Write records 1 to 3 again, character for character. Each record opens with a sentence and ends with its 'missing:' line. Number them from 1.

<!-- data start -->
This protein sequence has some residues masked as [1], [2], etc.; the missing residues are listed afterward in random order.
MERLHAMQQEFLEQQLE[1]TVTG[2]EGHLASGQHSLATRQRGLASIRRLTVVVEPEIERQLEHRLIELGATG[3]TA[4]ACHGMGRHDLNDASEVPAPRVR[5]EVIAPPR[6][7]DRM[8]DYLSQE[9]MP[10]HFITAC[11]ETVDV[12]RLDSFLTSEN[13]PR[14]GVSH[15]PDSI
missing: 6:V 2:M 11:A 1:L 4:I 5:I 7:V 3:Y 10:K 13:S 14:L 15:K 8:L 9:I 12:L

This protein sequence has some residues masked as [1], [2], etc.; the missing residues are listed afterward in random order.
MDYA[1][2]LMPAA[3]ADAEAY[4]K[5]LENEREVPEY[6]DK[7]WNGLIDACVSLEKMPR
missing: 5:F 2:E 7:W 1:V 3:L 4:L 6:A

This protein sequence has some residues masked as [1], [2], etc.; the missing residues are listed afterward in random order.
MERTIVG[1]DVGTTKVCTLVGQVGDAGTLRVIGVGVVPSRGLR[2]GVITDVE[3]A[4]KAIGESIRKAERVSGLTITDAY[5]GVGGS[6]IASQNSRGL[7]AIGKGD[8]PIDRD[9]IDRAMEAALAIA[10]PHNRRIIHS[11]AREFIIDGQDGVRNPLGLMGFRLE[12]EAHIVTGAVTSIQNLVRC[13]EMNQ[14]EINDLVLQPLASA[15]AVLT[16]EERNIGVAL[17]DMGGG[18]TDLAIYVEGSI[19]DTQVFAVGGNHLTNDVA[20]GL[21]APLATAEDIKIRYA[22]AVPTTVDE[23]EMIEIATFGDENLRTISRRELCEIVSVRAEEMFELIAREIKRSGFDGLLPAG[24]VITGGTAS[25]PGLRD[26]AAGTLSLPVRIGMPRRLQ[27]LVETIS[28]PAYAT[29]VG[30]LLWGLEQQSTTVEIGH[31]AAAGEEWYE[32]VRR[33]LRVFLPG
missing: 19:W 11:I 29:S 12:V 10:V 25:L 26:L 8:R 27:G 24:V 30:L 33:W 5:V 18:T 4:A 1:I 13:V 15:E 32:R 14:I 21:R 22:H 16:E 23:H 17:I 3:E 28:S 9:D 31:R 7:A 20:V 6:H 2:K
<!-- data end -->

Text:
This protein sequence has some residues masked as [1], [2], etc.; the missing residues are listed afterward in random order.
MERLHAMQQEFLEQQLE[1]TVTG[2]EGHLASGQHSLATRQRGLASIRRLTVVVEPEIERQLEHRLIELGATG[3]TA[4]ACHGMGRHDLNDASEVPAPRVR[5]EVIAPPR[6][7]DRM[8]DYLSQE[9]MP[10]HFITAC[11]ETVDV[12]RLDSFLTSEN[13]PR[14]GVSH[15]PDSI
missing: 6:V 2:M 11:A 1:L 4:I 5:I 7:V 3:Y 10:K 13:S 14:L 15:K 8:L 9:I 12:L

This protein sequence has some residues masked as [1], [2], etc.; the missing residues are listed afterward in random order.
MDYA[1][2]LMPAA[3]ADAEAY[4]K[5]LENEREVPEY[6]DK[7]WNGLIDACVSLEKMPR
missing: 5:F 2:E 7:W 1:V 3:L 4:L 6:A

This protein sequence has some residues masked as [1], [2], etc.; the missing residues are listed afterward in random order.
MERTIVG[1]DVGTTKVCTLVGQVGDAGTLRVIGVGVVPSRGLR[2]GVITDVE[3]A[4]KAIGESIRKAERVSGLTITDAY[5]GVGGS[6]IASQNSRGL[7]AIGKGD[8]PIDRD[9]IDRAMEAALAIA[10]PHNRRIIHS[11]AREFIIDGQDGVRNPLGLMGFRLE[12]EAHIVTGAVTSIQNLVRC[13]EMNQ[14]EINDLVLQPLASA[15]AVLT[16]EERNIGVAL[17]DMGGG[18]TDLAIYVEGSI[19]DTQVFAVGGNHLTNDVA[20]GL[21]APLATAEDIKIRYA[22]AVPTTVDE[23]EMIEIATFGDENLRTISRRELCEIVSVRAEEMFELIAREIKRSGFDGLLPAG[24]VITGGTAS[25]PGLRD[26]AAGTLSLPVRIGMPRRLQ[27]LVETIS[28]PAYAT[29]VG[30]LLWGLEQQSTTVEIGH[31]AAAGEEWYE[32]VRR[33]LRVFLPG
missing: 19:W 11:I 29:S 12:V 10:V 25:L 26:L 8:R 27:G 24:V 30:L 33:W 5:V 18:T 4:A 1:I 13:V 15:E 32:R 14:I 21:R 22:H 16:E 23:H 17:I 3:E 28:S 9:D 31:R 7:A 20:V 6:H 2:K